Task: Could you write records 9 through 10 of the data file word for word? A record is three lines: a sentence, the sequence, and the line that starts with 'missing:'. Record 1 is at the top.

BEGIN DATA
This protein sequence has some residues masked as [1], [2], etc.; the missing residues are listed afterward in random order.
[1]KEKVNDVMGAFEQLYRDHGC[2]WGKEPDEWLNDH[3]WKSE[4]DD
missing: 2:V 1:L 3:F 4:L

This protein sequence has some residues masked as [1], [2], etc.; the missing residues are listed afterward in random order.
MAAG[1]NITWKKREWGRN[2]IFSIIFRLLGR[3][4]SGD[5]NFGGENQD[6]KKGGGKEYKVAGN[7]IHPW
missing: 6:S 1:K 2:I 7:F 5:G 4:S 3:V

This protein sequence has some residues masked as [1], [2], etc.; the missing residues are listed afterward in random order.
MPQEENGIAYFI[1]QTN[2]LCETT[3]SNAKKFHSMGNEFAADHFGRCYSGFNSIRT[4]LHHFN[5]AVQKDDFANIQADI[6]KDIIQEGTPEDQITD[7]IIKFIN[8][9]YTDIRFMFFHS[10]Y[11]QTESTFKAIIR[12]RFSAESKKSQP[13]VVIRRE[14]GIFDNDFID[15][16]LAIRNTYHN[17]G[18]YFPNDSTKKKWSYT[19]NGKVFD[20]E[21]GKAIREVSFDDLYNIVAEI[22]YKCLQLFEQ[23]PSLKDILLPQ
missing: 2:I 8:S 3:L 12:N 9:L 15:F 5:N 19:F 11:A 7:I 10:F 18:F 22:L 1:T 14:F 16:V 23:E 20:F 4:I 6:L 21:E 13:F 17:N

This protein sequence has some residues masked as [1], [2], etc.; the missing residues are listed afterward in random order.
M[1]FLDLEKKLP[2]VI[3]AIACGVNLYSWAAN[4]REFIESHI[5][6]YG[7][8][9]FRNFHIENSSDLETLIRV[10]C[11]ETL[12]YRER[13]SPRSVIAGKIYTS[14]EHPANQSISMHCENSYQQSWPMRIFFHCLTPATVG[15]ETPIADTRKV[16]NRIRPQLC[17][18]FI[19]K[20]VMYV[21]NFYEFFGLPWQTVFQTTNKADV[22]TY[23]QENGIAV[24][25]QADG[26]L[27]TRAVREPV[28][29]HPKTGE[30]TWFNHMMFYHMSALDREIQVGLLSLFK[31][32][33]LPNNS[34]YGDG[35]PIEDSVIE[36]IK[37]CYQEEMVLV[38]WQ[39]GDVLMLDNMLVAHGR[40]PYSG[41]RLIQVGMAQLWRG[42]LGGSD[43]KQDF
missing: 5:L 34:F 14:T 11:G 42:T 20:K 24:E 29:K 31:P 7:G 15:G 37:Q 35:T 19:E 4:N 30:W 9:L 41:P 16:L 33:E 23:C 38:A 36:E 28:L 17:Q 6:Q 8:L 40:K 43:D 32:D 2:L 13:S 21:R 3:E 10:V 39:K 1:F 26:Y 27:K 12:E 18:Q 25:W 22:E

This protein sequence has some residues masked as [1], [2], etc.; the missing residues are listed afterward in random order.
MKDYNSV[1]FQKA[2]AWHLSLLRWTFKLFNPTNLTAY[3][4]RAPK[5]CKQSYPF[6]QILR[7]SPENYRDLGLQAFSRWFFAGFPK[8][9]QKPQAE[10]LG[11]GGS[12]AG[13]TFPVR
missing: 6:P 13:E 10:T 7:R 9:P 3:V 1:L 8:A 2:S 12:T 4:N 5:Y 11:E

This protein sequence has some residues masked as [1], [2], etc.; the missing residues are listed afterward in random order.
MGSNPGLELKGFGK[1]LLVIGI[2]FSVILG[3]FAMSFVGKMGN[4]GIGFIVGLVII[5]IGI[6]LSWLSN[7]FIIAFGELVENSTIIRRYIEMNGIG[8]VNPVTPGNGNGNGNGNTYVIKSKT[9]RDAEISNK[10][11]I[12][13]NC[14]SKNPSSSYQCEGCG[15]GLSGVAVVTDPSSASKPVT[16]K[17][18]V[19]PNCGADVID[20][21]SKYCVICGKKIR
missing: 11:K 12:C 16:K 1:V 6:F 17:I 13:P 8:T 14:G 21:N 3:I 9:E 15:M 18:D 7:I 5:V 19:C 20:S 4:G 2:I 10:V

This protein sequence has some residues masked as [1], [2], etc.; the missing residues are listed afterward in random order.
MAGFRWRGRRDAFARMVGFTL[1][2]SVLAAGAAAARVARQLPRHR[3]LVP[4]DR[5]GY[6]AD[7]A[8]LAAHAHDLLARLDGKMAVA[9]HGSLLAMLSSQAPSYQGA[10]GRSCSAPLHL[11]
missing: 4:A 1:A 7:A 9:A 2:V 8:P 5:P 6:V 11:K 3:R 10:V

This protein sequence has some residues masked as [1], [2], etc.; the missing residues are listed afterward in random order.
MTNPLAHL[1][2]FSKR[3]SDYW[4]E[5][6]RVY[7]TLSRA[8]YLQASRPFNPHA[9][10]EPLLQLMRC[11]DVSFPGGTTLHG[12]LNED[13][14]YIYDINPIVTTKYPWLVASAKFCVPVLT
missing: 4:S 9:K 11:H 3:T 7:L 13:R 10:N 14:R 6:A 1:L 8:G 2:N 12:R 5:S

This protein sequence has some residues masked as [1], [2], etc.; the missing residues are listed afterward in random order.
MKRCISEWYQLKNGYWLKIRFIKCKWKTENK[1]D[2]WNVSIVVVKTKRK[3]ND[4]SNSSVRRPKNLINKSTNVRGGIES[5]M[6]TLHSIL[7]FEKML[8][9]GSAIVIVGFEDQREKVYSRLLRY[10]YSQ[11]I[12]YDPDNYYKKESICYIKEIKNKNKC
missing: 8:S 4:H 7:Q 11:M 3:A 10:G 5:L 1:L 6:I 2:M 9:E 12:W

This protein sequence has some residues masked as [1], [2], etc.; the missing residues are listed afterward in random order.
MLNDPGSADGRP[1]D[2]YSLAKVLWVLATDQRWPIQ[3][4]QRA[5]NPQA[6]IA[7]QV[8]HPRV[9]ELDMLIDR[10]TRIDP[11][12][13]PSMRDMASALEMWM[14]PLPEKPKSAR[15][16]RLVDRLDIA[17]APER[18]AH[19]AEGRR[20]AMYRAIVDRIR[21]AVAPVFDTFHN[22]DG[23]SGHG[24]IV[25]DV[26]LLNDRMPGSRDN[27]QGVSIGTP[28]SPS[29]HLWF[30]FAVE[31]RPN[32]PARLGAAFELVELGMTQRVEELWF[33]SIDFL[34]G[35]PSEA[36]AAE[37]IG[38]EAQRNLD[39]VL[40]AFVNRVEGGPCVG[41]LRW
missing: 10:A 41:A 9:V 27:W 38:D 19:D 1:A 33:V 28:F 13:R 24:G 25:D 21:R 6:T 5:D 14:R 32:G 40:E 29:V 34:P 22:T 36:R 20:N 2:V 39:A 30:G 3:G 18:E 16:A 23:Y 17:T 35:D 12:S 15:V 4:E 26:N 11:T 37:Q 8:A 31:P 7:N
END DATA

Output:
This protein sequence has some residues masked as [1], [2], etc.; the missing residues are listed afterward in random order.
MKRCISEWYQLKNGYWLKIRFIKCKWKTENK[1]D[2]WNVSIVVVKTKRK[3]ND[4]SNSSVRRPKNLINKSTNVRGGIES[5]M[6]TLHSIL[7]FEKML[8][9]GSAIVIVGFEDQREKVYSRLLRY[10]YSQ[11]I[12]YDPDNYYKKESICYIKEIKNKNKC
missing: 8:S 4:H 7:Q 11:M 3:A 10:G 5:L 1:L 6:I 2:M 9:E 12:W

This protein sequence has some residues masked as [1], [2], etc.; the missing residues are listed afterward in random order.
MLNDPGSADGRP[1]D[2]YSLAKVLWVLATDQRWPIQ[3][4]QRA[5]NPQA[6]IA[7]QV[8]HPRV[9]ELDMLIDR[10]TRIDP[11][12][13]PSMRDMASALEMWM[14]PLPEKPKSAR[15][16]RLVDRLDIA[17]APER[18]AH[19]AEGRR[20]AMYRAIVDRIR[21]AVAPVFDTFHN[22]DG[23]SGHG[24]IV[25]DV[26]LLNDRMPGSRDN[27]QGVSIGTP[28]SPS[29]HLWF[30]FAVE[31]RPN[32]PARLGAAFELVELGMTQRVEELWF[33]SIDFL[34]G[35]PSEA[36]AAE[37]IG[38]EAQRNLD[39]VL[40]AFVNRVEGGPCVG[41]LRW
missing: 10:A 41:A 9:V 27:W 38:D 19:D 1:A 33:V 28:F 13:R 24:G 25:D 21:R 6:T 5:D 14:R 32:G 40:E 29:V 34:P 22:T 36:R 20:N 2:V 39:A 30:G 3:G 18:E 16:A 23:Y 17:T 35:D 12:S 15:V 4:E 26:N 11:T 37:Q 8:A 31:P 7:N